Just as the name suggest correctional facility nurses work in a correctional facility providing medical aide to individuals who are put in jail, correctional facilities, prison and juvenile detention centers.
While caring for these individuals correctional facility nurses perform many of the same responsibilities and duties of a hospital nurse.
These responsibilities may include recording a patient’s medical condition and vital signs, keeping track of the patient’s history, performing health screenings, assisting with medications, dressing wounds, performing IV therapy and assisting with rehabilitation among other nurse related tasks.
In order to provide adequate care to inmates and patients correctional facilities often have a full examination run, state of the art medical equipment (including x-ray machines, IV supplies & examination equipment) and various medications to deal with ill or injured patients.
Correctional facility nurses may work alongside other health care professionals such as LPN’s, nurse practitioners, physicians, doctors, mental health nurses and psychologists in order to provide adequate care to inmates and patients that require medical attention within the correctional facility.
While other medical professionals may be on call or stationed at the correctional facility those who work as correctional facility nurses often have to be highly educated and self disciplined since they may work alone or in small groups with other correctional facility nurses for long periods at a time without the aide or supervision of other highly trained medical professionals such as doctors, practitioners or physicians.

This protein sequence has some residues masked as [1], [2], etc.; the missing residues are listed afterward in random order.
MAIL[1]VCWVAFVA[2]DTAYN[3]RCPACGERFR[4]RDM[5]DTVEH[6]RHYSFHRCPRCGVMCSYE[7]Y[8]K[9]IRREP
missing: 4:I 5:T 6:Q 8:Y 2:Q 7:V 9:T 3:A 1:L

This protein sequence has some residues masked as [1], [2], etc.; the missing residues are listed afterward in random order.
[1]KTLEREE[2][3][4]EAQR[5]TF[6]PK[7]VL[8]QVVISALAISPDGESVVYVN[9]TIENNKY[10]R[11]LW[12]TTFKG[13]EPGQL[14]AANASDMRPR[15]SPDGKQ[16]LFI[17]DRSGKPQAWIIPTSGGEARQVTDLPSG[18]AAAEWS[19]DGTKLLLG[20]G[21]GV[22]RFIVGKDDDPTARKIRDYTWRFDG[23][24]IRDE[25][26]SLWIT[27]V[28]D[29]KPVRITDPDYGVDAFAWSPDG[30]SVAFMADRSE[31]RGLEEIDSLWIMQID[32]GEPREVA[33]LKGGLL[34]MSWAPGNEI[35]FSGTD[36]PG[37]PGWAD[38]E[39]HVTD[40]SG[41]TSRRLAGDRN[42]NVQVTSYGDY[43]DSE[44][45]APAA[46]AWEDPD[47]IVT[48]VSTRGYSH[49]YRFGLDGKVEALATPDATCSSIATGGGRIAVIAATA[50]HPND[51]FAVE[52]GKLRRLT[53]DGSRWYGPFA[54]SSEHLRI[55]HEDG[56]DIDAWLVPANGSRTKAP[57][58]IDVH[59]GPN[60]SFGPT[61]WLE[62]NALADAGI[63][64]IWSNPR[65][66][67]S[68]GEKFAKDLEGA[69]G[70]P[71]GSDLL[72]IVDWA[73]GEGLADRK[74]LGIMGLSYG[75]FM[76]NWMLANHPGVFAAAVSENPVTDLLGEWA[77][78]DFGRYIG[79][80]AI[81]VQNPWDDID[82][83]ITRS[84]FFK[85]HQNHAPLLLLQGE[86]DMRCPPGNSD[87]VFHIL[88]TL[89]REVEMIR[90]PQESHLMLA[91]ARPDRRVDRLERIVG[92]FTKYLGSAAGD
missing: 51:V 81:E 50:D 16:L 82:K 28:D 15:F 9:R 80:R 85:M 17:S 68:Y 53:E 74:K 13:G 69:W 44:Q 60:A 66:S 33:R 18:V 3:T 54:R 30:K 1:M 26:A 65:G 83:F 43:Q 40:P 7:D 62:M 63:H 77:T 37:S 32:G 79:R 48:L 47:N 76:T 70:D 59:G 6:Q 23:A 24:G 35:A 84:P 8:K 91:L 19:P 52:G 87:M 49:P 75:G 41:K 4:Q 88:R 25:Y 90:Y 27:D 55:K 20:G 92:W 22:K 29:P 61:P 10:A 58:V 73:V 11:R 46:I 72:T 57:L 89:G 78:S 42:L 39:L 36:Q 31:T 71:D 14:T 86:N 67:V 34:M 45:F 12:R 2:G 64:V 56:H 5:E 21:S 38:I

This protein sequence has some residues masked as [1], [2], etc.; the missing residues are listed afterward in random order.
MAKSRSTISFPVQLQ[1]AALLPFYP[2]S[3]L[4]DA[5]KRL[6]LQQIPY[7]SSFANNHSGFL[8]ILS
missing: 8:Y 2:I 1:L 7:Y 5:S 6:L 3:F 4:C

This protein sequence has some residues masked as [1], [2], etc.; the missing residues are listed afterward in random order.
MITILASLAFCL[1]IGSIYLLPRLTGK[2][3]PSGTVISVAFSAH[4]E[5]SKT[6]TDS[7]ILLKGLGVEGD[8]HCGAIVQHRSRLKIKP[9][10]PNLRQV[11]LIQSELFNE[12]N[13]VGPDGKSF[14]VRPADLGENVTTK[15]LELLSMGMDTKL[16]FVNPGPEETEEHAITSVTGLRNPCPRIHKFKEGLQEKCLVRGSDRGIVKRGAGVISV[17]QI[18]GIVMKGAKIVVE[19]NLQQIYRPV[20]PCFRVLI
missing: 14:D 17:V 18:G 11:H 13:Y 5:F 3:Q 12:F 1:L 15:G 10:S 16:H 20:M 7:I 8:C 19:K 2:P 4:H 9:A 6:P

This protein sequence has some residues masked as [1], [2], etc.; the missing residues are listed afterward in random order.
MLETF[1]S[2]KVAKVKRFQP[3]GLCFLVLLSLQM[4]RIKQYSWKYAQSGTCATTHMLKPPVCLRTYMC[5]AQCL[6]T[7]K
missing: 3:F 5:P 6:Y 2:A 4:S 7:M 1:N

Those who choose to start a career as a correctional facility nurse may choose to work for a state, federal, government or community run correctional facility.
Correctional facility nurses may also choose to work at an all men or all women facility depending on the facilities hiring process and the nurse’s preferences.
Each type of facility may be run differently and offer different medical benefits, pay and retirement contributions as well as hire different medical staff depending on their needs.
Nurses at these facilities may work 40 hour work weeks and choose from a morning, evening, or night shift, which may be determined by necessity or tenure.
When it comes to working as a correctional facility nurse Nurses it is important that nurses have excellent assessment skills, be patient and caring, be even-tempered and have a strong desire to help those who are injured or ill and require medical attention.
Correctional facility nurses ensure that inmates and patients receive fair treatment and adequate medical care while they are incarcerated and fight to improve health care standards for their patients as well as staff members who may require medical care.